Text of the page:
W.A. Grain & Pulse Solutions has licences suspended

Company says it was in ‘constant contact’ with the Canadian Grain Commission over financial situation

Screenshot from an Alberta Agriculture video profiling Innisfail-based pulse and grain handler W.A. Grain & Pulse Solutions.

Glacier FarmMedia – W.A. Grain & Pulse Solutions has had its licences temporarily suspended by the Canadian Grain Commission and the company’s owner says the firm is facing “a worst-case scenario.” 

The Innisfail company, which has two elevators in Alberta and three in Saskatchewan, had its licences suspended by the grain commission on April 20 until the end of April. 

“This means for a limited period of time activities (by W.A. Grain & Pulse Solutions) that would require a licence are suspended, which include in principle purchasing grain from western Canadian producers and trading in grain in reference to CGC grades,” said grain commission spokesperson Remi Gosselin. 

In an email, owner Chris Chivilo said W.A. Grain Pulse Solutions has been dealing with a financial issue and had alerted the Canadian Grain Commission (CGC) to its situation. 

“We were in constant contact with the CGC over the last couple of months appraising them of a situation with one of our creditors (bank) and were in agreement of the CGC licence suspension to protect producers in case of a worst-case scenario, which is unfolding now,” Chivilo said in an email on April 26, shortly before our May 3, 2021 issue went to press. 

He added he hoped to be able to more fully speak about the situation soon. 

The grain commission spokesperson declined to comment specifically on what prompted the suspension of licences. 

“I can’t get into that only to say at this point we want to give them a chance to manage their finances and they have nine days to do so,” Gosselin said on April 20. 

“(On) April 30 we will decide if their licences are reinstated or revoked.” 

On Twitter, one farmer in central Alberta said he had been paid for a delivery of pulses to W.A. Grain & Pulse Solutions in February but a cheque for another delivery in March “bounced.” The farmer said that cheque had been deposited the day before the licence suspension was announced and was returned two days later. He said he immediately notified the grain commission.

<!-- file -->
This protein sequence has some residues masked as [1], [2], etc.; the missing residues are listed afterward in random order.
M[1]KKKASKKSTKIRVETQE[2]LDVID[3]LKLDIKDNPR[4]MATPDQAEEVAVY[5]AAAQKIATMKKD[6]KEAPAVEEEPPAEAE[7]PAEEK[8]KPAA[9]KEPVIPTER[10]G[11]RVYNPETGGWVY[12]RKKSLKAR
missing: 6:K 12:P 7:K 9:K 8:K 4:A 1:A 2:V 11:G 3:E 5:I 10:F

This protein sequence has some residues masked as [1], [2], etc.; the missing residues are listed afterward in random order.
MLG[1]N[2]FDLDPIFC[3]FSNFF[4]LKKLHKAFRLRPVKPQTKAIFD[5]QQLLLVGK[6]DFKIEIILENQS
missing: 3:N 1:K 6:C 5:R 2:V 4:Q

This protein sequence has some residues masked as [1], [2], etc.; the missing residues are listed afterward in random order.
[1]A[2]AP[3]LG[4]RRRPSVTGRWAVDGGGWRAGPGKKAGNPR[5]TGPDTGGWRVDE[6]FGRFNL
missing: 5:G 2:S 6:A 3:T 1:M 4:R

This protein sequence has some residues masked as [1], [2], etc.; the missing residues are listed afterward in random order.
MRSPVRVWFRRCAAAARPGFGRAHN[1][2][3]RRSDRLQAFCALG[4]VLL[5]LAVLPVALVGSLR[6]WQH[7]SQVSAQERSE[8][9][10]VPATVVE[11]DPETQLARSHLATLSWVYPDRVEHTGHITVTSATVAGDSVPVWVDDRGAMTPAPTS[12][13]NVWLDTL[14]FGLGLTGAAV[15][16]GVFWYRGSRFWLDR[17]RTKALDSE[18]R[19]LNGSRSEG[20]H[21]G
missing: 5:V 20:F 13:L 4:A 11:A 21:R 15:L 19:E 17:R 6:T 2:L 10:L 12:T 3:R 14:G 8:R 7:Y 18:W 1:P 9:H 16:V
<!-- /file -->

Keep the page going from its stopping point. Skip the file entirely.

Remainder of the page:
To be licensed, companies must demonstrate they can pay farmers for the grain they are taking delivery of and post security to cover those liabilities. 

If the grain commission revokes W.A. Grain & Pulse Solutions’ licences, farmers owed money by the company will be asked to submit their claims to the commission to access security posted by the company. It’s also possible they might get grain back in-kind, or some of it. 

If it comes to that, affected farmers must document their claims with the proper receipts. 

In addition, claims are time limited. The grain commission’s payment protection expires 90 days after grain has been delivered, or 30 days after a cheque for the grain has been issued. 

The licence suspensions include W.A. Grain & Pulse Solutions’ grain dealer’s licence as well as its primary elevator licences for its facilities at Bowden and Bashaw as well as its three Saskatchewan locations (at Pambrun, Ponteix, and Vanguard). 

“The (CGC) order prohibits any movement of grain and that means selling stocks in store, accepting producer deliveries as well as contracting new grain sales unless the grain commission is satisfied there is sufficient inventory to cover outstanding elevator receipts,” Gosselin said. 

The grain commission won’t know how much grain W.A. Grain & Pulse Solutions has in-store until it conducts an audit, he added. 

Several pulse crop buyers have recently experienced financial difficulties, prompting the grain commission to revoke their licences and pay farmers using companies’ posted security. 

It suspended the licences of Canpulse Foods Ltd. and Global Grain Canada Ltd. (and parent company Globeways Canada Inc.) in October, when they were unable to provide security to cover farm liabilities. All the farmers eligible for compensation were covered, the commission said. There was a total of 53 eligible claims for the two companies totalling more than $3.7 million. 

When ILTA Grain, which specialized in pulse crops, went out of business in 2019, a record $11.1 million was paid to 222 ‘eligible’ farmers. But another 49 farmers didn’t qualify because of the time limits and collectively lost $1.5 million, which is why the grain commission urges farmers to get paid as soon as they deliver. 

Industry observers say pulse crop buyers are generally more at risk of financial problems because most are small with limited resources; there are no futures markets for hedging purchases and sales, and pulse crop prices can often be more volatile. Right now it’s also harder to get the containers used to export pulse crops. 

The grain commission could opt to extend W.A. Grain & Pulse Solutions’ licence suspensions or reinstate them with conditions, said the grain commission spokesperson. 

“We need to have assurance that they will be able to meet their assurances of licensing beyond April 30,” said Gosselin. “I’ll just leave it at that.”

– With files from Allan Dawson

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